“These meetings give us the opportunity to go back to the root of the problem,” Sweet said. “They have always been positive, and they allow students to reflect and move forward in a positive manner.”

In addition, the administrators have created lunch detentions this year as an alternative option for students who cannot stay after school to serve tardiness-related detentions. They added detentions during lunch as a result of student feedback, and hope that such detentions will prevent students from facing further repercussions that stem from missed after-school detentions. “By giving students an alternative during the school day to after-school detentions, we can prevent missed after-school detentions from escalating to in-school suspensions or other disciplinary consequences,” Mancieri said.

Later this year, Mancieri, Morse, and Sweet also intend to research some other alternative disciplinary approaches, such as giving some students the opportunity to do community service instead of serving a detention, for example. “We want to make sure that our disciplinary policies are rehabilitative for students,” Sweet said.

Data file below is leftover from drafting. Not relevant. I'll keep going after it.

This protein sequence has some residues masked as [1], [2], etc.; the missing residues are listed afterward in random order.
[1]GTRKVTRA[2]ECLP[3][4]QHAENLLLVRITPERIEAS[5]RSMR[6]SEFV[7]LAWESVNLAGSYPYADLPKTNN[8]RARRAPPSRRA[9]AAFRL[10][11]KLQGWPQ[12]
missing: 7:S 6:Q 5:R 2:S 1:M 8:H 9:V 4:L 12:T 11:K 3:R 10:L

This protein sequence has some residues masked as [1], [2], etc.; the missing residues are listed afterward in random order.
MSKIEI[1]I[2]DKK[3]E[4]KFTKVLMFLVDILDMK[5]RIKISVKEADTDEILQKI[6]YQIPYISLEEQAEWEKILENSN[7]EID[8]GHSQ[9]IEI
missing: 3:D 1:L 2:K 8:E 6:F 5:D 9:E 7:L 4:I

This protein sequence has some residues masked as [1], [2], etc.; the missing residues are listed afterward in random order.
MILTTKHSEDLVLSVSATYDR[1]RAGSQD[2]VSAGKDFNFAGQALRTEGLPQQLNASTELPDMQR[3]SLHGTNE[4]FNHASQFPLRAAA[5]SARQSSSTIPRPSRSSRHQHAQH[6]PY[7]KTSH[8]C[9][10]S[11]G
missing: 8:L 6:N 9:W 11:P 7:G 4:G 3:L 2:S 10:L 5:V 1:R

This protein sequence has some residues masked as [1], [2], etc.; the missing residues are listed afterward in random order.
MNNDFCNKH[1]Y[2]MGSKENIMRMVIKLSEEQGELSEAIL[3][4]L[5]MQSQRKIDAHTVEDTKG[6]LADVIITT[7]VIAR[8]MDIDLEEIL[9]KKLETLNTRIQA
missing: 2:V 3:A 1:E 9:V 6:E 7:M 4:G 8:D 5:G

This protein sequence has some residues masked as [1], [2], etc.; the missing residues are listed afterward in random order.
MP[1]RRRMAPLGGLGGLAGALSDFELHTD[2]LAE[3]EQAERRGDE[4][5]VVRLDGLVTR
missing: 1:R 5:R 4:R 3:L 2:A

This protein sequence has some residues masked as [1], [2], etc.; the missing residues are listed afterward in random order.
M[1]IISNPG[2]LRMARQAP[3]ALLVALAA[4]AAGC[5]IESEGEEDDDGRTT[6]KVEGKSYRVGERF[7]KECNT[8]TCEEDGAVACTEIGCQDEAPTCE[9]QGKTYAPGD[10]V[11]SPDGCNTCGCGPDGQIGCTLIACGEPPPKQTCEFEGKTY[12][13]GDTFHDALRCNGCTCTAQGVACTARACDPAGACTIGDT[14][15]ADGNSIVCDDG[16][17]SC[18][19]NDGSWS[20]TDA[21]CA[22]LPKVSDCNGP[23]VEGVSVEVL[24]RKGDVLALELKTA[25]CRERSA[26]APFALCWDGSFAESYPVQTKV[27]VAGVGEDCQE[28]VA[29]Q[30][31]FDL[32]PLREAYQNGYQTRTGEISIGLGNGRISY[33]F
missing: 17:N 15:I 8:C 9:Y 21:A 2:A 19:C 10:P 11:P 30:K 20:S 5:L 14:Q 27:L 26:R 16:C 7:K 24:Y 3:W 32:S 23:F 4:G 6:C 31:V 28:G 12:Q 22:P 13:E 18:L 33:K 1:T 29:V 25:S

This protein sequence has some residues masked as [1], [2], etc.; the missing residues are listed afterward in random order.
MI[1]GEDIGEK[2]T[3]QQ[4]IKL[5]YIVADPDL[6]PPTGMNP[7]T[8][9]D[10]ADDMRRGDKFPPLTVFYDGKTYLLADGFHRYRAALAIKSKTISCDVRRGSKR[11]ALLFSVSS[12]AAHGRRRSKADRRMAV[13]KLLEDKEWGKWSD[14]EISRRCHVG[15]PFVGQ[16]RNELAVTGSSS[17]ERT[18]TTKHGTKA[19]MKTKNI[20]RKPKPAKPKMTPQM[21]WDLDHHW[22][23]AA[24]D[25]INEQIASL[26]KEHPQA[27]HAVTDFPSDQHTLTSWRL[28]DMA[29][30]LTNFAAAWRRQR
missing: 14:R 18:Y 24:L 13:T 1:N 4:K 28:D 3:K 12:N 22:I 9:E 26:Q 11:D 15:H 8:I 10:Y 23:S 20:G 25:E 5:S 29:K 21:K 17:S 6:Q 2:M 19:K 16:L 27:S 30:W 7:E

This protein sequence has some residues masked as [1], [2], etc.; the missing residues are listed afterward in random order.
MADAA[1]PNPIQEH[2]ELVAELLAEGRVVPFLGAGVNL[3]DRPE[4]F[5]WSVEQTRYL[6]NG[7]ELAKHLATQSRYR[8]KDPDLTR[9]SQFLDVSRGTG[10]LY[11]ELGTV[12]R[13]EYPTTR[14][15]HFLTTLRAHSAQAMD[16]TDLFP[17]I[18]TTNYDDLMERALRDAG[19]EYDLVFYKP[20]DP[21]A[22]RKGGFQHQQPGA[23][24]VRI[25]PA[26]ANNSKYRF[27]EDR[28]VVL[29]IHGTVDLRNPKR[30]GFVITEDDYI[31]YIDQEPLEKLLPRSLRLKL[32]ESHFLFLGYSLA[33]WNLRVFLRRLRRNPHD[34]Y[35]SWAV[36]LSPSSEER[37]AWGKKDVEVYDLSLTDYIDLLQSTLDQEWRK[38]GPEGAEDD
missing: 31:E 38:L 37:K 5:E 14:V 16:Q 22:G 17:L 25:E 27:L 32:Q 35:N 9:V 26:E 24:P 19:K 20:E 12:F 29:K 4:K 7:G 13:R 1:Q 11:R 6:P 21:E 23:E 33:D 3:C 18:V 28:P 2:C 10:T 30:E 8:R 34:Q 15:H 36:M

Along with Sweet, Morse, and Mancieri, the deans, Mr. Steven Clarke and Mr. Brian McDonald, are attempting to foster positive relationships with the student body by creating a climate of mutual respect. “I make sure to respect students and treat them the way I want to be treated,” McDonald said. “It’s important to recognize that a student isn’t a bad person just because they don’t always follow the rules.”
The deans also strive to be friendly and approachable so that students will not hesitate to ask them when they need help. “I try my best to communicate with students and be approachable,” Clarke said. “I want to work with them and make things better.”

In addition, Sweet, Morse, Mancieri, and the deans encourage student feedback. “Student input allows us to think creatively and solve problems,” Sweet said. “We like to give students a choice.”

In fact, suggestions from students have not only led the administrators to implement lunch detentions, but they have also prompted the administrators to allow students to use the bathrooms and go to their lockers during advisory.

According to McDonald, student members of the school’s PBIS (Positive Behavioral Interventions and Supports) Advisory Board recently convinced him and other administrators to overturn a rule that prohibited students from leaving their advisories in order to use the bathroom or retrieve items from their lockers. The students complained that long lines in the bathrooms, either before advisory or after it, caused them to arrive late to advisory or their third period classes.

Even though Sweet and her fellow administrators have many roles, which range from reprimanding students to overseeing parking privileges and making sure that the heat in the building is functioning, they agree that the students are their primary focus and their main source of motivation. “The most enjoyable part of my day, by far, is working with students,” Sweet said.